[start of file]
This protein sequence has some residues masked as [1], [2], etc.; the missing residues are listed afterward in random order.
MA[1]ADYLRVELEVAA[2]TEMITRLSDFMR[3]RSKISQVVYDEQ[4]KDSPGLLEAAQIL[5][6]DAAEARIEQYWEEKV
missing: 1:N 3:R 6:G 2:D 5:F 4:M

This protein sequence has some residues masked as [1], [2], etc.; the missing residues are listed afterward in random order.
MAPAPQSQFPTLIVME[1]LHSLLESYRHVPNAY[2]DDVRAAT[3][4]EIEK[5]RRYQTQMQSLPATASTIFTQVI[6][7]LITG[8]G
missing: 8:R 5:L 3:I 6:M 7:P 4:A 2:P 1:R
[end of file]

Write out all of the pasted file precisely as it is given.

This protein sequence has some residues masked as [1], [2], etc.; the missing residues are listed afterward in random order.
MA[1]ADYLRVELEVAA[2]TEMITRLSDFMR[3]RSKISQVVYDEQ[4]KDSPGLLEAAQIL[5][6]DAAEARIEQYWEEKV
missing: 1:N 3:R 6:G 2:D 5:F 4:M

This protein sequence has some residues masked as [1], [2], etc.; the missing residues are listed afterward in random order.
MAPAPQSQFPTLIVME[1]LHSLLESYRHVPNAY[2]DDVRAAT[3][4]EIEK[5]RRYQTQMQSLPATASTIFTQVI[6][7]LITG[8]G
missing: 8:R 5:L 3:I 6:M 7:P 4:A 2:P 1:R